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New HUD Secretary Has Plans to Expand the U.S. Housing Market

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Just in case you missed it, on July 28th the former mayor of San Antonio, Julian Castro, was sworn in as the latest Secretary of the U.S. Department of Housing and Urban Development (HUD). At Castro’s swearing in, President Obama affirmed his belief that Castro is an excellent choice and will continue to strengthen the housing market, connect neighborhoods with better schools and employment opportunities, plus provide veterans in need with quality housing.

As mayor of San Antonio for five years, Castro worked diligently to revitalize the city, which is the 7th largest in the country. He explained that the nation “is in a century of cities – America’s cities are growing again and housing is at the top of the agenda.” Secretary Castro stated that he has a strong desire to make housing affordable so more Americans can achieve the dream of home ownership.

On September 16th, Secretary Castro made his first major policy speech. He urged policymakers to get on board and identify ways to fortify the U.S. housing market. Castro feels that after the mortgage crisis, lenders have been under fire and a negative stigma is now often tied to homeownership. He says he wants elected officials to assist the mortgage industry by promoting the positive impact of owning a home. Castro says he believes a key action is to also ease some of the more strict credit guidelines that were established in response to the housing crisis.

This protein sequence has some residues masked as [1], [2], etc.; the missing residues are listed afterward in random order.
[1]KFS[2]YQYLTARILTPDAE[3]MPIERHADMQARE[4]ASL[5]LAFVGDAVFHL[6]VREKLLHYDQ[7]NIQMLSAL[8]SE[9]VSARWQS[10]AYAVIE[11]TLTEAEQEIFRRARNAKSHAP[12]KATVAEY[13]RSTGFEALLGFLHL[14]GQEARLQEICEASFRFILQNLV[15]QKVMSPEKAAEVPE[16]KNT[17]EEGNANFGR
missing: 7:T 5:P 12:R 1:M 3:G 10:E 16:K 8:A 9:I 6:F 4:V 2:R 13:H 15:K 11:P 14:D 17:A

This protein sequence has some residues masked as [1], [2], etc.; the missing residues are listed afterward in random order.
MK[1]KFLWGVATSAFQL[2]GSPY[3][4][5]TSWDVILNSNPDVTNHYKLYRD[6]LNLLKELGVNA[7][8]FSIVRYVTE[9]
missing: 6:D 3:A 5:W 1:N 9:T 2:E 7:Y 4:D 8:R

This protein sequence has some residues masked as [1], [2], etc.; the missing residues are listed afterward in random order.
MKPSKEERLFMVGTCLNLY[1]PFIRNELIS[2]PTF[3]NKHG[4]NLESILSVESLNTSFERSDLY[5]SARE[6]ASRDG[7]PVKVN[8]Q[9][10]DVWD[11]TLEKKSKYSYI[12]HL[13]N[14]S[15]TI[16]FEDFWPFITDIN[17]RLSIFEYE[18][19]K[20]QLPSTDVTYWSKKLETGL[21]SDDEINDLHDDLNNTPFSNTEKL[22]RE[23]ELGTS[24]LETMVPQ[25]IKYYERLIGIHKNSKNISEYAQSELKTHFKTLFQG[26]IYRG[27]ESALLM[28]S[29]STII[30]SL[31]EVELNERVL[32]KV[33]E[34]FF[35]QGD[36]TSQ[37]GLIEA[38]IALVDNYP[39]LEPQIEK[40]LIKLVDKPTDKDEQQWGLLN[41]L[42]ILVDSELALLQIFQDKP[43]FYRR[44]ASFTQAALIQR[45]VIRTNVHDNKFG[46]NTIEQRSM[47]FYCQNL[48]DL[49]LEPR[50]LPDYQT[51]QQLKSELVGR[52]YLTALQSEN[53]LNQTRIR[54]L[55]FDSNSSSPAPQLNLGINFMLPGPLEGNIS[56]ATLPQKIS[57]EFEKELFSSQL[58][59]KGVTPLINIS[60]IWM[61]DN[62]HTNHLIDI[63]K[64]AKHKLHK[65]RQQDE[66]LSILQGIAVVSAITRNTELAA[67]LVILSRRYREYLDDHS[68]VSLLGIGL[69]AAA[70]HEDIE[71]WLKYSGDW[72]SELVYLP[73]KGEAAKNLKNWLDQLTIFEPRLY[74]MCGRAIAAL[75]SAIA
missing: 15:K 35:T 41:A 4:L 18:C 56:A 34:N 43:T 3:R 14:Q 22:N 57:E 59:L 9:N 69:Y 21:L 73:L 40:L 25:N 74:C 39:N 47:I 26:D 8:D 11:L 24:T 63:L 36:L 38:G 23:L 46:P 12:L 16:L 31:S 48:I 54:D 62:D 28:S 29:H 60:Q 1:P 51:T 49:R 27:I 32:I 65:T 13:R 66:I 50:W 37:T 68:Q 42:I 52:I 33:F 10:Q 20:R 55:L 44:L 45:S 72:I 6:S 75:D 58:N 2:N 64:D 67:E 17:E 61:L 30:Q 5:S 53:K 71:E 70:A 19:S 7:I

In his speech, Castro articulated support for a bipartisan Senate bill that would reform the housing finance system. The new HUD Secretary also discussed the need to give lenders more confidence about extending credit to hopeful future home buyers. Castro noted that he supports a plan already outlined by the FHA’s commissioner, Carol Galante. One major part of the plan is a program to counsel new homeowners. The program, Homeowners Armed With Knowledge (HAWK) proposes to guide borrowers through strategies that will save the average mortgage holder close to $10,000 over the life of their loan.

Another component that is proposed to drastically reduce the risk of loan defaults is the Loan Qualify Assessment Framework. Its goal is to give lenders well-defined underwriting guidelines that should help them identify and gauge risky lending situations. Castro stated that, “By clarifying the compliance process, we’re giving lenders the confidence they need to lend.”

Castro also backs the housing finance reform bill co-sponsored by Senate Banking Committee leaders Tim Johnson, D-S.D., and Mike Crapo, R-ID. The goal of the bill is to dissolve Fannie Mae and Freddie Mac but still establish a new governmental safety net for the private securitization market. The bill is currently being questioned by key Democrats, even though it passed the Senate Banking Committee with support from members of both parties.

“The bipartisan passage of Johnson-Crapo by the Senate Banking Committee was a huge step forward,” Castro said. “Now we must keep pushing until housing reform legislation gets over the finish line, once and for all.”

On September 22nd HUD’s new secretary elaborated on his plans for the future of the nation’s housing industry. Castro expressed his intention to streamline the partnership between HUD, the FHA and their lenders by clarifying the language used in insurance policies and the agencys’ handbooks. The main goal is to improve understanding and lessen the risk of default.

“By clearing up the compliance process, we’re giving the lenders the confidence they need to lend while also protecting our financial health,” Castro explained. 

During his tenure as San Antonio’s mayor, he spearheaded major improvements to the city’s downtown and older neighborhoods. All told, Castro’s efforts yielded more than $350 million in private sector investment alone.

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